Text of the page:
“Good morning heartache, you old gloomy sight. good morning heartache thought we said goodbye last night, I turned and tossed ’til it seemed you had gone,but here you are with the dawn”


Who are your musical influences?


Music Must: Listen Up

As I’ve said (and will probably keep saying), I have many favorite memories of our wedding. But a big one was having The Local Strangers play. They not only learned a new song for our ceremony (Joshua Radin’s “Today”) for when we all walked down the aisle, they played their cover of Van Morrison’s “Into the Mystic” as we exited, AND played a set of their music for the cocktail reception. We missed the majority of it since we were off taking more photos but from our guests we’ve only heard rave reviews. I imagined as much would happen since these two are AMAZING. We danced our first dance to their song “Letter to My Lover” which is just the most fitting & perfect song for us.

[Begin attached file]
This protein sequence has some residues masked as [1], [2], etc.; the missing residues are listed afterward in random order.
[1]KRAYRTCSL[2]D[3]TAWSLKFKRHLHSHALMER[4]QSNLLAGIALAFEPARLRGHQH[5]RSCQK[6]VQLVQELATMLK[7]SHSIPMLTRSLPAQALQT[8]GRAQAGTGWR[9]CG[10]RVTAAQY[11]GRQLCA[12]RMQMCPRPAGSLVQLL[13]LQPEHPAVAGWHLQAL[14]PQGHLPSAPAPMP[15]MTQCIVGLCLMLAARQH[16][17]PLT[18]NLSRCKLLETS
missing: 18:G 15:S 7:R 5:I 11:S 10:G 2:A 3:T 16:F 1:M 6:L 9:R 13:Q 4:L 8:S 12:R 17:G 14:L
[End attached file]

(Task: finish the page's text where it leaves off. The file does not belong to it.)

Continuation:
Aubrey & Matt being awesome.

Today their first full-length album is out and I’m so excited for them. They are so gracious, humble, generous, and incredibly talented. I’m lucky to know them and we’re all blessed to get to listen to their beautiful music. Do yourself a favor and buy their album!

Big thanks to Aubrey & Matt for lending their voices to our special day and huge congratulations on this monumental accomplishment.

Strumming: Fulfilling a Life-long Dream

Long time readers might recall that back in July of ’09 I bought an acoustic guitar from a vacating tenant and named her Etta. She sat, rarely touched, in my apartment for years. So sad! Months ago I purchased a Group On type deal for four guitar lessons and then promptly forgot I’d bought it.

So much for fulfilling my life-long dream of being a musician.

An email alerted me that the deal was about to expire. The timing could not have been worse for me to start because it was smack in the middle of all the packing and house buying and moving but I didn’t want to waste the deal. I was nervous at first, like I am whenever I start something new that I am not sure I will be good at, but now I’ve come to look forward to Monday’s at 5:30.  I’ve had four lessons so far and just signed up for more because I’m hooked. It’s fun! And I like that I can see from week to week that I am improving.